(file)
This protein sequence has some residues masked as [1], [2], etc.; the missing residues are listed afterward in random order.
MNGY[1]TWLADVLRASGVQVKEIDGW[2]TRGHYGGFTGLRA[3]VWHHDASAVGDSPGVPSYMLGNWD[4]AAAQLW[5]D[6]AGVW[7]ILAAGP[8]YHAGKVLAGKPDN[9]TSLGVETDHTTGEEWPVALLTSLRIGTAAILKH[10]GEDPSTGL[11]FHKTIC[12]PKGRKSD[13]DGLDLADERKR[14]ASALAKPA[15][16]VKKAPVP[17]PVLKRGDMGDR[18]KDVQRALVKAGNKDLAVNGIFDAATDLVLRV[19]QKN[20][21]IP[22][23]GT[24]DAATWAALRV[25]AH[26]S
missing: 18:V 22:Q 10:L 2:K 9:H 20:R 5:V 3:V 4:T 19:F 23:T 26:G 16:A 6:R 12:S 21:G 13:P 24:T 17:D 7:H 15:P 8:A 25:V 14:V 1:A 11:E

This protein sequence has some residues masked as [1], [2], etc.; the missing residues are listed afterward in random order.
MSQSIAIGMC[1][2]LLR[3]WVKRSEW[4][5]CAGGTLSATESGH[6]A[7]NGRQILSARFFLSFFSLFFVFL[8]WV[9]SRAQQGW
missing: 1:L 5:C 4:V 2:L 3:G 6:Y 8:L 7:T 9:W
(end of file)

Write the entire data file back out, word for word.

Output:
This protein sequence has some residues masked as [1], [2], etc.; the missing residues are listed afterward in random order.
MNGY[1]TWLADVLRASGVQVKEIDGW[2]TRGHYGGFTGLRA[3]VWHHDASAVGDSPGVPSYMLGNWD[4]AAAQLW[5]D[6]AGVW[7]ILAAGP[8]YHAGKVLAGKPDN[9]TSLGVETDHTTGEEWPVALLTSLRIGTAAILKH[10]GEDPSTGL[11]FHKTIC[12]PKGRKSD[13]DGLDLADERKR[14]ASALAKPA[15][16]VKKAPVP[17]PVLKRGDMGDR[18]KDVQRALVKAGNKDLAVNGIFDAATDLVLRV[19]QKN[20][21]IP[22][23]GT[24]DAATWAALRV[25]AH[26]S
missing: 18:V 22:Q 10:L 2:K 9:H 20:R 5:V 3:V 4:T 19:F 23:T 26:G 16:A 6:R 12:S 21:G 13:P 24:T 17:D 7:H 15:P 8:A 25:V 14:V 1:A 11:E

This protein sequence has some residues masked as [1], [2], etc.; the missing residues are listed afterward in random order.
MSQSIAIGMC[1][2]LLR[3]WVKRSEW[4][5]CAGGTLSATESGH[6]A[7]NGRQILSARFFLSFFSLFFVFL[8]WV[9]SRAQQGW
missing: 1:L 5:C 4:V 2:L 3:G 6:Y 8:L 7:T 9:W